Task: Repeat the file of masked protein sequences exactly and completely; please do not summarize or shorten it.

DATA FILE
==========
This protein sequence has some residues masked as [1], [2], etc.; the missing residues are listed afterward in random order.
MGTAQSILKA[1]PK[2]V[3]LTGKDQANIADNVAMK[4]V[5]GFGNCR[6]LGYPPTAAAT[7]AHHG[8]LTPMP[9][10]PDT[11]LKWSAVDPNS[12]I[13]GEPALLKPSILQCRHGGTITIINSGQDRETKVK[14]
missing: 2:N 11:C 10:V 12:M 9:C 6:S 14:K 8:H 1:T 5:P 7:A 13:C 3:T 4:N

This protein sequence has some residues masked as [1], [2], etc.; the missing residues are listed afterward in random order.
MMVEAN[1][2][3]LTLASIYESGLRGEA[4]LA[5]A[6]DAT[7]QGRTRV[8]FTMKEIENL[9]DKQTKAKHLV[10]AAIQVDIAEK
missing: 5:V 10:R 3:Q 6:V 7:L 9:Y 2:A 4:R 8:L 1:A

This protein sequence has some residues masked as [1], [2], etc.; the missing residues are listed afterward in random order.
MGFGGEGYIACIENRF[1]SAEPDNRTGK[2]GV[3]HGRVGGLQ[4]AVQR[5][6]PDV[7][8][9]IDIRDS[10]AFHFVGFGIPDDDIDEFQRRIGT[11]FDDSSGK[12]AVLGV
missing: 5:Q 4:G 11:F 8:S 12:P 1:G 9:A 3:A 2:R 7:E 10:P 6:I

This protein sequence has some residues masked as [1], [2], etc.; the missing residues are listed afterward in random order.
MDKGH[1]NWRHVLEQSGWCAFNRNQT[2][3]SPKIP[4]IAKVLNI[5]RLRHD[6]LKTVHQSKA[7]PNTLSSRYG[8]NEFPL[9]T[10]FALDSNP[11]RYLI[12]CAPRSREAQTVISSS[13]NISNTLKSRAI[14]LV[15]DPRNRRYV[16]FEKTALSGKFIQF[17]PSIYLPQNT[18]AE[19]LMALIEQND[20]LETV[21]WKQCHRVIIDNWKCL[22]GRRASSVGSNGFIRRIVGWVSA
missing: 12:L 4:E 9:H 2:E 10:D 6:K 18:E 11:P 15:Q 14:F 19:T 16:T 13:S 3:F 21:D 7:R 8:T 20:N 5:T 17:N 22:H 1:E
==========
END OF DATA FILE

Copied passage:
This protein sequence has some residues masked as [1], [2], etc.; the missing residues are listed afterward in random order.
MGTAQSILKA[1]PK[2]V[3]LTGKDQANIADNVAMK[4]V[5]GFGNCR[6]LGYPPTAAAT[7]AHHG[8]LTPMP[9][10]PDT[11]LKWSAVDPNS[12]I[13]GEPALLKPSILQCRHGGTITIINSGQDRETKVK[14]
missing: 2:N 11:C 10:V 12:M 9:C 6:S 14:K 8:H 1:T 5:P 7:A 13:C 3:T 4:N

This protein sequence has some residues masked as [1], [2], etc.; the missing residues are listed afterward in random order.
MMVEAN[1][2][3]LTLASIYESGLRGEA[4]LA[5]A[6]DAT[7]QGRTRV[8]FTMKEIENL[9]DKQTKAKHLV[10]AAIQVDIAEK
missing: 5:V 10:R 3:Q 6:V 7:L 9:Y 2:A 4:R 8:L 1:A

This protein sequence has some residues masked as [1], [2], etc.; the missing residues are listed afterward in random order.
MGFGGEGYIACIENRF[1]SAEPDNRTGK[2]GV[3]HGRVGGLQ[4]AVQR[5][6]PDV[7][8][9]IDIRDS[10]AFHFVGFGIPDDDIDEFQRRIGT[11]FDDSSGK[12]AVLGV
missing: 5:Q 4:G 11:F 8:S 12:P 1:G 9:A 3:A 2:R 7:E 10:P 6:I

This protein sequence has some residues masked as [1], [2], etc.; the missing residues are listed afterward in random order.
MDKGH[1]NWRHVLEQSGWCAFNRNQT[2][3]SPKIP[4]IAKVLNI[5]RLRHD[6]LKTVHQSKA[7]PNTLSSRYG[8]NEFPL[9]T[10]FALDSNP[11]RYLI[12]CAPRSREAQTVISSS[13]NISNTLKSRAI[14]LV[15]DPRNRRYV[16]FEKTALSGKFIQF[17]PSIYLPQNT[18]AE[19]LMALIEQND[20]LETV[21]WKQCHRVIIDNWKCL[22]GRRASSVGSNGFIRRIVGWVSA
missing: 12:L 4:E 9:H 2:E 10:D 6:K 18:E 11:P 15:Q 14:F 19:T 16:T 13:S 3:F 21:D 7:R 8:T 20:N 5:T 17:N 22:H 1:E